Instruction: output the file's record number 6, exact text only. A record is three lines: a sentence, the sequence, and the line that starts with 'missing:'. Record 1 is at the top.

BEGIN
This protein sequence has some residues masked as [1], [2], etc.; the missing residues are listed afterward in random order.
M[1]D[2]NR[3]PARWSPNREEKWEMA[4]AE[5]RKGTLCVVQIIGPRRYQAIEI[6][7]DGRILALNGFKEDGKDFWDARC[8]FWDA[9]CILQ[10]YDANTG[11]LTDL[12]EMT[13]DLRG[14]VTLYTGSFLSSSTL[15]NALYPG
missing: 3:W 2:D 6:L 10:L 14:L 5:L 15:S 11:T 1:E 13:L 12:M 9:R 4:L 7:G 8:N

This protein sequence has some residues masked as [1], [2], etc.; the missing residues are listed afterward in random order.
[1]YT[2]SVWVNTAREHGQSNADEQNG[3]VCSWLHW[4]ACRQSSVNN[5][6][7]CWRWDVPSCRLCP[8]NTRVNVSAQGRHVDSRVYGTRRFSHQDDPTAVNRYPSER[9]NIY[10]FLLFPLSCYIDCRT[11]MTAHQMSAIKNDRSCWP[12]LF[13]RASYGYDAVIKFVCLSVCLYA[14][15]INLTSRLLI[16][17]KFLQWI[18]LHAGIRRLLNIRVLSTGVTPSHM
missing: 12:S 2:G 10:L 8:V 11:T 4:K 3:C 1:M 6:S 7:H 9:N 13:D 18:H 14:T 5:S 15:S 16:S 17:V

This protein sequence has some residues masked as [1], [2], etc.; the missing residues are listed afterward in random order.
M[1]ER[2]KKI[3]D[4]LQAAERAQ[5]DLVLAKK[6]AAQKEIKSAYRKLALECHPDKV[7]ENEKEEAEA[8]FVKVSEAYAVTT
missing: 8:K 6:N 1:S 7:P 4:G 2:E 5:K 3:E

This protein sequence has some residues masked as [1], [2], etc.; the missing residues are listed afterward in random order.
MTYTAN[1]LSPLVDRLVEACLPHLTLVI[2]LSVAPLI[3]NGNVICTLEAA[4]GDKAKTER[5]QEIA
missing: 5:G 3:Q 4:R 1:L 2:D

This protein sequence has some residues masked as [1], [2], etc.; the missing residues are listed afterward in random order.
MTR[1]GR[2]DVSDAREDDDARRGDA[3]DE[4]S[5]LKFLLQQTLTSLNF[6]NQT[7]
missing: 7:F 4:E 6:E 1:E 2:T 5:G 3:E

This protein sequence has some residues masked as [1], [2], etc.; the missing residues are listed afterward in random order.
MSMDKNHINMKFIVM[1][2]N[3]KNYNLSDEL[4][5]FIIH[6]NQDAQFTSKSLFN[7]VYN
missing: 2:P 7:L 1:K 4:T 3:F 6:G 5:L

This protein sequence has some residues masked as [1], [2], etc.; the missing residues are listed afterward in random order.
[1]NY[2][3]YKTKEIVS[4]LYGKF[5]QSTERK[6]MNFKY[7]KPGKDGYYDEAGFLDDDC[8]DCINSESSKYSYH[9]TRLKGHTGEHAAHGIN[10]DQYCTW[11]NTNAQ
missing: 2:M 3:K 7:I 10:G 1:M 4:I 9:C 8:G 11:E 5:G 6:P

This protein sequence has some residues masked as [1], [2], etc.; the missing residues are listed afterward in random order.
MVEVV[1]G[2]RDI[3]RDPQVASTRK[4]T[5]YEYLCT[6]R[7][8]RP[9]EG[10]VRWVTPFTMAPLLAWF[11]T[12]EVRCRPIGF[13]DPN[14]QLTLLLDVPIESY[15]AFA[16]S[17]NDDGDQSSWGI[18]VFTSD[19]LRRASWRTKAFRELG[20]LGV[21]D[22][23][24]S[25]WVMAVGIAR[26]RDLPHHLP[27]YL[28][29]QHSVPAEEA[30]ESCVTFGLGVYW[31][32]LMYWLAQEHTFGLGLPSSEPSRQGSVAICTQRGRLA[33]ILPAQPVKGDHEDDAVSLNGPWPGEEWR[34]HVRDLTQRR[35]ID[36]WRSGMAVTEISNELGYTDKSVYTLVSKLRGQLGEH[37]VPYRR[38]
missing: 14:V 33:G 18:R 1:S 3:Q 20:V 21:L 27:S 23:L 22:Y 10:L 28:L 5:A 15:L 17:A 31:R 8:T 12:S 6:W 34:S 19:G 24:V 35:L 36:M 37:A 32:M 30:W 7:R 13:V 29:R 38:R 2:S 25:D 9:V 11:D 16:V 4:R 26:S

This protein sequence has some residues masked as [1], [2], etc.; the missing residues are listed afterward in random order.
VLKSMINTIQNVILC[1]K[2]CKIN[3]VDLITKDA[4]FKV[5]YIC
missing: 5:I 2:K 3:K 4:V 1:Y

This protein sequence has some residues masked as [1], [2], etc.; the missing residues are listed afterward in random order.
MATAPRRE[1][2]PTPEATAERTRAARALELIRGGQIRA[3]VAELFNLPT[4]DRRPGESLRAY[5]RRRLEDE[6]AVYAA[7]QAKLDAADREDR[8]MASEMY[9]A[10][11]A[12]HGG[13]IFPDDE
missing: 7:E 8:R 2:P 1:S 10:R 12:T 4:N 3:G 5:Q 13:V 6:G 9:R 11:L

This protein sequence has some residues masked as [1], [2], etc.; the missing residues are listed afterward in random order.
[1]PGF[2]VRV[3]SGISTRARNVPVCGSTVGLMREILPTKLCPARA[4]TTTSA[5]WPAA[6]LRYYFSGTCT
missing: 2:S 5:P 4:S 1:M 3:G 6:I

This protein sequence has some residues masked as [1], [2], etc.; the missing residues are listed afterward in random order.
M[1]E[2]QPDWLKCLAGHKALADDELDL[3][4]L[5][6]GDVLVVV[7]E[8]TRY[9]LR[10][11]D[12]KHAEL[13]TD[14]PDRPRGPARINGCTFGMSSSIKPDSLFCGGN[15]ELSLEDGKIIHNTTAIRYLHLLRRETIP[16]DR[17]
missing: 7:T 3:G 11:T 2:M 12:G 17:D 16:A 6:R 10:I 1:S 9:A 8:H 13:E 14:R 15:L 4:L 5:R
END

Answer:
This protein sequence has some residues masked as [1], [2], etc.; the missing residues are listed afterward in random order.
MSMDKNHINMKFIVM[1][2]N[3]KNYNLSDEL[4][5]FIIH[6]NQDAQFTSKSLFN[7]VYN
missing: 2:P 7:L 1:K 4:T 3:F 6:G 5:L